Tuesday, May 19, 2015

Porto May 19

" Does this path have a heart"?

John Brierley used the above quote from The Teachings of Don Juan and commented that if the path does then it is all good; if it doesn't, it is of no use. I guess that was our sense of the highway trek into Porto yesterday. Porto itself definitely has a heart; a vibrant, authentic, historic one, a city of use and of value.

Our Rest and Rehab day in Porto started with a late and lazy breakfast and then we went out to explore the offerings of this city on the river of gold - el Rio Douro. Our first stop and tour was of the Torres dos Clérigos, The Clergymen's Tower, an 18th century baroque tower that, at 75 metres high, is the city's main landmark. We paid €3.00 each to wind our way up the steep spiral staircase to experience the 360 degree view of the city. It was a wee bit claustrophobic going up the narrow 238 step staircase but that was trumped by the vertigo at the top. However, yay me, I did it.

Porto has a long history of being a vibrant and economically flourishing city. In the 12th century, Portugal took its name from the city of Porto, the city of Port wine, a major reason that the city's economy was flourishing. We did what we could to help that economy continue flourishing. Crossing the Ponte de D. Luis I bridge to the south side of the River Duoro, we found winery after winery of Port wine. All the wineries were overbooked with group tours but we were not really interested in the tours anyway, just the wine tasting. We went to both the Kopke and the Croft winery to educate our Port pallet and enjoyed a variety of dry white, rosé, Ruby, Lagrima and Tawny port wines. They were served with a variety of white, milk and dark chocolate and almonds. Not being a chocolate or Port wine connoisseur, these were all a new taste sensations for me.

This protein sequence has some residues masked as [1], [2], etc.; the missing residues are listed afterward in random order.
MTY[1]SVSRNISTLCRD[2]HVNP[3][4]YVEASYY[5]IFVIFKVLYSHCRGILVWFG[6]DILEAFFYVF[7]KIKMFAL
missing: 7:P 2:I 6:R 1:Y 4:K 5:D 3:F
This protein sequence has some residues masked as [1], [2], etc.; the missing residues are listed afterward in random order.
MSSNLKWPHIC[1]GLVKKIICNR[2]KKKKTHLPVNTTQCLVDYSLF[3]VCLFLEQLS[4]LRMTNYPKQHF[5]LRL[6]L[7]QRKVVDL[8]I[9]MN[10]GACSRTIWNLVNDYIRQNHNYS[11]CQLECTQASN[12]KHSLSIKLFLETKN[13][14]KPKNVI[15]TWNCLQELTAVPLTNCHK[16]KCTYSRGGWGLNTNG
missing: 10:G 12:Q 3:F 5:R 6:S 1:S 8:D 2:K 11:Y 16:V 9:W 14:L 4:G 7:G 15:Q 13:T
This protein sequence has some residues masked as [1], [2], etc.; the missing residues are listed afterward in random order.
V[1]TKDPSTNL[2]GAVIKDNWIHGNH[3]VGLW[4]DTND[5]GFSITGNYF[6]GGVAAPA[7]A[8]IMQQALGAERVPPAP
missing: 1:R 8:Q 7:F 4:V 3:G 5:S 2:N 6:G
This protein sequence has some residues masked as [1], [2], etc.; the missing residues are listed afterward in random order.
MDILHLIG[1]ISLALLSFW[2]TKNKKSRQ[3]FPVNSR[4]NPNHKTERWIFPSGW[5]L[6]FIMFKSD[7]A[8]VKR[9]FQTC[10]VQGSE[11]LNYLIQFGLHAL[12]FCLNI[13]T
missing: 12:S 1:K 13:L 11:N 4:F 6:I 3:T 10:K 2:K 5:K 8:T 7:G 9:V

We wove our way back over the bridge, the weaving probably all because of the Port imbibing, and found a great tapas bar for lunch, for wine and for sitting in the sun.

Retracing our steps back to the river, we ended our day in Porto with a unique and wonderful dining experience at Jimão, a wine and tapas restaurant. We had reserved for their first seating which might have seemed a bit Canadian and a bit gauche but turned out to be a bonus for us as the owner, Carmen, gave us her undivided and overly attentive attention. She guided our choices to the more unique items on her menu and it was all so fresh and flavourful. We started off with the traditional bread, olive and sheep's cheese platter which gave new meaning to fresh. This was accompanied by a lovely dry red Douro wine. Dayton had mussels with pickled red and green peppers and Iberian ham covered in Brie and a tomato jam on toast while I had a tasty sun-dried tomato and onion tart and some 'batatas bravas', potatoes with an olive oil/paprika tapenade. Dayton finished the meal off with a smooth 10 year old special reserve Ruby port - which he shared. Definitely a memorable occasion. The two kilometre hike uphill back to our hotel made us think that we were in some way forgiven for this culinary indulgence. If not, who cares?

Tomorrow the plan is to take transportation to the coastal town of Matosinhos where we will start to walk 22kms to Vila do Conde. We will see how the swollen ankles, tendinitis and blistered feet do. We are having fun.

Porto at night.

The "Fado" boys.


Porto from the Torres dos Clérigos.


Climbing the tower.



Port tasting.




  1. Hope the feet and ankles improve, but very sensible to cut back on the wear and tear and catch a lift when you need it. I have never been a big fan of traipsing through industrial suburbs either. The weather looks great and the smiles are still there (Dayton needs just a wee bit of work on his...just kidding). Good luck and have fun. Buen camino,

    John and Robin

  2. I have to cut your grass today but my feet hurt so just going to see what wine is in your basement and just rest. Cheers.